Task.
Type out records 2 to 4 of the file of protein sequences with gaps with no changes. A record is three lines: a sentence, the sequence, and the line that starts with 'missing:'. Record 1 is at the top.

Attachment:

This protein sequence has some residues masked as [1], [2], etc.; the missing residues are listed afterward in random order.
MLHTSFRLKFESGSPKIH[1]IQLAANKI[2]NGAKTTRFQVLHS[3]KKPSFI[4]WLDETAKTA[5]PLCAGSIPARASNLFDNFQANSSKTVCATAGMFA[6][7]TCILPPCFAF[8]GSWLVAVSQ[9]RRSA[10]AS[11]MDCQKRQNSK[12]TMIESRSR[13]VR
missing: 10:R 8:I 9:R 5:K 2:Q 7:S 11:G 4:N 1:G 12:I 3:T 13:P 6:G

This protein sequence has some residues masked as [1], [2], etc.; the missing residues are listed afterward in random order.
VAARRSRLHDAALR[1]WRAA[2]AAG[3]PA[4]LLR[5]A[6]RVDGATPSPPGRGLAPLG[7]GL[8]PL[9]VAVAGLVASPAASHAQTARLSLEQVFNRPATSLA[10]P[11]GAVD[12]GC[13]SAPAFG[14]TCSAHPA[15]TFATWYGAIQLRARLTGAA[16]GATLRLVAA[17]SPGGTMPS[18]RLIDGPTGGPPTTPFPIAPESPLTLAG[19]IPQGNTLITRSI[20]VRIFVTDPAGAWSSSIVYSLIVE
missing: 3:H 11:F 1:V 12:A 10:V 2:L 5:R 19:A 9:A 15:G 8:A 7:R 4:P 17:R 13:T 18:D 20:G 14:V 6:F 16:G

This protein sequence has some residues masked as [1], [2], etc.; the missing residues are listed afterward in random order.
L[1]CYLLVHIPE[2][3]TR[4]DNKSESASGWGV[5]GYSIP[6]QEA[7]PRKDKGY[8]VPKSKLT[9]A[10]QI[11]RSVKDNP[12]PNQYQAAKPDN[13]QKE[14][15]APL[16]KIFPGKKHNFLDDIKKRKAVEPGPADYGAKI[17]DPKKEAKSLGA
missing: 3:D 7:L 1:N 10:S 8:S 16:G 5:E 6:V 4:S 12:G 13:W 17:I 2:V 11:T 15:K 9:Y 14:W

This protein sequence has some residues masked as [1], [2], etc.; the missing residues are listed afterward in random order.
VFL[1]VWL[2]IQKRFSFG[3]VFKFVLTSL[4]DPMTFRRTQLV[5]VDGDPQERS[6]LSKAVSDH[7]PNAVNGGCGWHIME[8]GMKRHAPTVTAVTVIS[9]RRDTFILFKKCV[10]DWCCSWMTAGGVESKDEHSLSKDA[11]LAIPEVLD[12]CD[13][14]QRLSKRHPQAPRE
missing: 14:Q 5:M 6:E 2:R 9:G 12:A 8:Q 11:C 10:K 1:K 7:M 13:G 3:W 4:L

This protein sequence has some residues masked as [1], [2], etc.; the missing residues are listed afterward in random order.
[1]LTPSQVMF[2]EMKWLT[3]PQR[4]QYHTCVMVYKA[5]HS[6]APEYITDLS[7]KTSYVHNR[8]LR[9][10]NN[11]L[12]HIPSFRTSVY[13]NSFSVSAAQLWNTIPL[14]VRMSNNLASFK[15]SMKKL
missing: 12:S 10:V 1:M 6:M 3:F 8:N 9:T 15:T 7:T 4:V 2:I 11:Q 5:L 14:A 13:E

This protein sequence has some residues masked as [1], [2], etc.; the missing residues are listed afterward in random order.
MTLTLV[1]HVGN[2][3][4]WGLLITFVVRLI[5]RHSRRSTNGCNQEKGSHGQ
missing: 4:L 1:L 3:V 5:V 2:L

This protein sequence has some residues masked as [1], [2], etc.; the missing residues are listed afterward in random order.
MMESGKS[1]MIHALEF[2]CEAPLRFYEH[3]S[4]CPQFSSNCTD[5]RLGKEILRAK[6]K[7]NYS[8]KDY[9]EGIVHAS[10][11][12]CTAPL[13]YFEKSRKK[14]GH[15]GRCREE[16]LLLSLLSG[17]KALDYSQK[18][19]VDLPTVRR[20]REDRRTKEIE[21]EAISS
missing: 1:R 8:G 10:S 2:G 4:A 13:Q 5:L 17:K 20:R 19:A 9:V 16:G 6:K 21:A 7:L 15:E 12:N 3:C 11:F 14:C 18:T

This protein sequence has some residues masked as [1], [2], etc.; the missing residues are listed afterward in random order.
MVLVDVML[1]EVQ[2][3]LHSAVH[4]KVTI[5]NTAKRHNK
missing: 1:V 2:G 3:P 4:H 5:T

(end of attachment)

This protein sequence has some residues masked as [1], [2], etc.; the missing residues are listed afterward in random order.
VAARRSRLHDAALR[1]WRAA[2]AAG[3]PA[4]LLR[5]A[6]RVDGATPSPPGRGLAPLG[7]GL[8]PL[9]VAVAGLVASPAASHAQTARLSLEQVFNRPATSLA[10]P[11]GAVD[12]GC[13]SAPAFG[14]TCSAHPA[15]TFATWYGAIQLRARLTGAA[16]GATLRLVAA[17]SPGGTMPS[18]RLIDGPTGGPPTTPFPIAPESPLTLAG[19]IPQGNTLITRSI[20]VRIFVTDPAGAWSSSIVYSLIVE
missing: 3:H 11:F 1:V 12:A 10:V 2:L 5:R 19:A 9:A 15:G 8:A 7:R 4:P 17:R 13:T 18:D 20:G 14:V 6:F 16:G

This protein sequence has some residues masked as [1], [2], etc.; the missing residues are listed afterward in random order.
L[1]CYLLVHIPE[2][3]TR[4]DNKSESASGWGV[5]GYSIP[6]QEA[7]PRKDKGY[8]VPKSKLT[9]A[10]QI[11]RSVKDNP[12]PNQYQAAKPDN[13]QKE[14][15]APL[16]KIFPGKKHNFLDDIKKRKAVEPGPADYGAKI[17]DPKKEAKSLGA
missing: 3:D 7:L 1:N 10:S 8:S 16:G 5:E 6:V 4:S 12:G 13:W 17:I 2:V 11:T 15:K 9:Y 14:W

This protein sequence has some residues masked as [1], [2], etc.; the missing residues are listed afterward in random order.
VFL[1]VWL[2]IQKRFSFG[3]VFKFVLTSL[4]DPMTFRRTQLV[5]VDGDPQERS[6]LSKAVSDH[7]PNAVNGGCGWHIME[8]GMKRHAPTVTAVTVIS[9]RRDTFILFKKCV[10]DWCCSWMTAGGVESKDEHSLSKDA[11]LAIPEVLD[12]CD[13][14]QRLSKRHPQAPRE
missing: 14:Q 5:M 6:E 2:R 9:G 12:A 8:Q 11:C 10:K 1:K 7:M 13:G 3:W 4:L